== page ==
Brian Seltzer, a Producer for KYW Newsradio podcasts, reached out to the African American Genealogy Group (AAGG) about a story he was planning to produced about Negro league baseball players interred at Historic Eden Cemetery in Darby, Pennsylvania. He had already arranged an interview at Eden, to discuss the gravesite of Dan McClellan, whose gravesite had gone unmarked for decades. This is amazing, considering the fact that McClellan is known to have pitched the first no-hitter in black baseball, back in 1903. Brian planned tie his story about Eden and unmarked negro leagues baseball player graves to the challenges of African American genealogy, and lost "roots". As a member of the AAGG Executive Committee, I volunteered to be interviewed. This story had several touch points for me. My 2nd great grandparents had a still-born child that was interred at a cemetery, which later closed and those gravesites were re-iterred at Eden. Also, my uncle, Alfred Henry, played for two negro leagues teams, although he is not interred at Eden.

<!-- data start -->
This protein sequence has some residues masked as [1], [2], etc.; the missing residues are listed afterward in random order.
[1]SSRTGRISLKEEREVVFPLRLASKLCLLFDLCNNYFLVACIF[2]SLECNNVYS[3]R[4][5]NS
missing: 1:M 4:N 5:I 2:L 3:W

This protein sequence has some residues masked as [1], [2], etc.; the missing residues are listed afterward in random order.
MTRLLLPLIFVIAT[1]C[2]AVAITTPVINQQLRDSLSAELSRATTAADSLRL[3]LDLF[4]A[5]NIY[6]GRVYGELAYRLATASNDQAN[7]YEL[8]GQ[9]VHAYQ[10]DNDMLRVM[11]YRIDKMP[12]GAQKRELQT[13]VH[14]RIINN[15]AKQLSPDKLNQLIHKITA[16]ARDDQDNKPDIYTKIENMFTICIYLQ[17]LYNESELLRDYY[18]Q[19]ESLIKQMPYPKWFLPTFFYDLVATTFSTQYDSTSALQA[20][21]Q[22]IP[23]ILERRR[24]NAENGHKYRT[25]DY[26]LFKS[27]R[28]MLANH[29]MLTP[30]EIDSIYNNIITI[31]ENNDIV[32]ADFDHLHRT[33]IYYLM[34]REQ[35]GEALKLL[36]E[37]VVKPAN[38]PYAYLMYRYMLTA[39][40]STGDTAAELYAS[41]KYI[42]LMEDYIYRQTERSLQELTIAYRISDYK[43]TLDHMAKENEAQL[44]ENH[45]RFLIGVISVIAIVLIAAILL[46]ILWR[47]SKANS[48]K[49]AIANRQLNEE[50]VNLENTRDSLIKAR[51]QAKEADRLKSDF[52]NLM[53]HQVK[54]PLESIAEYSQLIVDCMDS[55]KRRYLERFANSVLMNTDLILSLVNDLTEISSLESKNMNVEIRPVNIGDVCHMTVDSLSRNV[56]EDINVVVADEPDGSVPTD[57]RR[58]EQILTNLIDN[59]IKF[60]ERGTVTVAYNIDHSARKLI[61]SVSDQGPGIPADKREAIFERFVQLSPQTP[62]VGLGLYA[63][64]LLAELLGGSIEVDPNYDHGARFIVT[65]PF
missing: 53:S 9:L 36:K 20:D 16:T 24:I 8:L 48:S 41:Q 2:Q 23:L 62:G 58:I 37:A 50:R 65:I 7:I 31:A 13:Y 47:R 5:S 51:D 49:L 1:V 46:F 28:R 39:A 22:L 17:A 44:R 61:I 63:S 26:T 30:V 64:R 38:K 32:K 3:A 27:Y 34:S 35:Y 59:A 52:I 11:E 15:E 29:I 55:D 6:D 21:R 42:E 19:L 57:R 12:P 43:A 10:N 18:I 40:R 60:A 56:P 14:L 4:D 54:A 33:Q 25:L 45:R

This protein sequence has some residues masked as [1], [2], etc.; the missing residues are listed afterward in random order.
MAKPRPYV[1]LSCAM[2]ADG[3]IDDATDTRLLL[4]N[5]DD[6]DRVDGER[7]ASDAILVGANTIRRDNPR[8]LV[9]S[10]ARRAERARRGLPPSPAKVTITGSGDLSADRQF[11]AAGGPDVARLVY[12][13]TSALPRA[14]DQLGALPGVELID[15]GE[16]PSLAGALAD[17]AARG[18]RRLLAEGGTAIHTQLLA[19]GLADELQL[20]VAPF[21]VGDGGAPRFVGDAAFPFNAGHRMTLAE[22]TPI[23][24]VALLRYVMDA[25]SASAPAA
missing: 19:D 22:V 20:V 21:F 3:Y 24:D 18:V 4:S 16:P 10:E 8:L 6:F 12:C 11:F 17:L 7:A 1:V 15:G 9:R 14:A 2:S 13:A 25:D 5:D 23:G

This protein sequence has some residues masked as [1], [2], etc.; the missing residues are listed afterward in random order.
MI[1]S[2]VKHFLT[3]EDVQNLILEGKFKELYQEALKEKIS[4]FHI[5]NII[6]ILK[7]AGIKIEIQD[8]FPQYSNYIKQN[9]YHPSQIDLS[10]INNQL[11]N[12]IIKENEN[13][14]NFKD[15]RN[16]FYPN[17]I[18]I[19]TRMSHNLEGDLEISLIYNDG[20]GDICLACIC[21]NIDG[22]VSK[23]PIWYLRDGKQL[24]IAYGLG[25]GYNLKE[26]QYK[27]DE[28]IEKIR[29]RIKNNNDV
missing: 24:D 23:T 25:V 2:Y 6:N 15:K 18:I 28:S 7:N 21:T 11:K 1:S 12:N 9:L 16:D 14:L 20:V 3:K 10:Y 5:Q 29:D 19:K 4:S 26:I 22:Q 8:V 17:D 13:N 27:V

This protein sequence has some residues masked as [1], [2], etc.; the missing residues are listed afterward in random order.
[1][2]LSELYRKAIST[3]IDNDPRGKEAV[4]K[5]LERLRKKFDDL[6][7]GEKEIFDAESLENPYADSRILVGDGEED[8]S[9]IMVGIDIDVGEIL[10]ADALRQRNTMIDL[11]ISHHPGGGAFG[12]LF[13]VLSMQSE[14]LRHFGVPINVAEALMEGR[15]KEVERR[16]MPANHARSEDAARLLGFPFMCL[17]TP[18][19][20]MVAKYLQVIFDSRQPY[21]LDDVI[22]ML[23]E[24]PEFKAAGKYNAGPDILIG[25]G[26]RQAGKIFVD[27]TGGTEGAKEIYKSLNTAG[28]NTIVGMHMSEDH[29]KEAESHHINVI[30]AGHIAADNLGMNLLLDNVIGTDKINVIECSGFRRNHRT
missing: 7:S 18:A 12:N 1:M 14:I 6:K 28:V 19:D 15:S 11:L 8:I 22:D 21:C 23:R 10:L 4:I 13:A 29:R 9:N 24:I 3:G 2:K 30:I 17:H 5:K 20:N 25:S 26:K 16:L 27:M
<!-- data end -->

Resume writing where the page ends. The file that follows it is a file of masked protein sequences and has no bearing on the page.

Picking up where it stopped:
I was surprised that Brian was unaware that AAGG volunteers have been digitizing Eden records since about 2015. He only identified AAGG because its name popped up to the top of his internet search for "African American genealogy". However, contacting AAGG was perfect, because its efforts help family researchers locate ancestors gravesites through its postings on Find-A-Grave.
Brian's podcast's accompanying article is entitled "Unmarkeded graves make genealogy a difficult, painful process for Black Americans"